• Oh yeah – I had forgotten that the Toccata and Fugue was in Fantasia as well. That one didn’t bother me so much, but I really don’t like the Stravinsky: as my sons would say, it creeps me out. And no, I did not know that about Swiss postal buses – amazing what you can learn with a little bit of blogging! Glad I sparked a few memories for you as well.

  2. I, too recall that version of Aladdin’s lamp, and would love to find it again. My clearest recollection is the wicked uncle singing “Down, down, down, in a deep dark cavern. Down he’ll go and then I’ll have him. He does not know the old lamp is magic. Ah ha, Oh ho, it’s tragic.”
    -Bill G.

  3. Finally after all these years someone else remembers down, down, down! I would also like to find it again. It opened up a fantastic world of music to me and I haven’t been able to find the source. I knew it wasn’t my imagination

    • Wasn’t it great? We listened to that record a LOT when I was a kid. I’m going to try again to locate it, or at least something about it, on the Web. Not remembering the record company doesn’t help much – but I’ll keep trying.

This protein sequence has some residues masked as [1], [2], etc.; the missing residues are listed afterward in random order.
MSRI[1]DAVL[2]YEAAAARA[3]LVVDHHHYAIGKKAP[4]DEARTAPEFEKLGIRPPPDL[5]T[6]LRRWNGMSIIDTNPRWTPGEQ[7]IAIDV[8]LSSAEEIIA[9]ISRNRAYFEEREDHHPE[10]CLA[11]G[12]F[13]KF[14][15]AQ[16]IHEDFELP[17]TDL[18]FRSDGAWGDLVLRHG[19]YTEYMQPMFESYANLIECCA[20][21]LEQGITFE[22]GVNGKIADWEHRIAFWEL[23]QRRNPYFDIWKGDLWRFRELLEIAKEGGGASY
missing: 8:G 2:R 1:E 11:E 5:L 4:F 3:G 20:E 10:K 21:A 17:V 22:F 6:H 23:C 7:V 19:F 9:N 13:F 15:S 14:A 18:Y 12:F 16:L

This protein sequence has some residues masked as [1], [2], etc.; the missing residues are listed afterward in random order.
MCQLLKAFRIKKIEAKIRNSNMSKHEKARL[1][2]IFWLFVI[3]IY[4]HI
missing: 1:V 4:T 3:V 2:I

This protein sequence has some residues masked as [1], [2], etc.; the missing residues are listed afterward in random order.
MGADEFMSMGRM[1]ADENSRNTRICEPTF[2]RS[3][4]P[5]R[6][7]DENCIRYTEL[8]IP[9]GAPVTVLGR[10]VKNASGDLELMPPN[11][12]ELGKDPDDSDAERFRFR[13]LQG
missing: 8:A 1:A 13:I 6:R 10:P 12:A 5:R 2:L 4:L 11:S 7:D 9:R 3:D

• Loved that record. My cousins and I did a play, acting out the characters using the record as the dialog and music… It was hilarious, we were such little kids. I wish I could find it and listen to the whole thing again !
        “Scoundrel! Rogue! What have you done with my daughter??”
        I was the only little kid in my class who knew the story of Scheherazade and how beautiful that music was!

    • We wore that record out as a kid. I was driving the other day and those lyrics popped into my head when Scheherazade came on the radio. Would love to have that recording

  4. Amazing that so many people had the same experience with the story of Aladdin set to Scheherazade. Such was my introduction to classical music back in 1971 or so, when I was eight years old. But I don’t remember the sung parts on my recording, just wonderful narration of the story by a lone male voice actor. I would pay a goodly sum to have that recording again, though my memory of the album’s cover is a little vague and perhaps incorrect: a beautifully illustrated, anthropomorphized mouse wearing an elegant hat or other attire, so my recording may have had other tales set to music, as well. That, or I’m merely misremembering the cover. I have seen various similar recordings for sale (a la but never that of my childhood memory.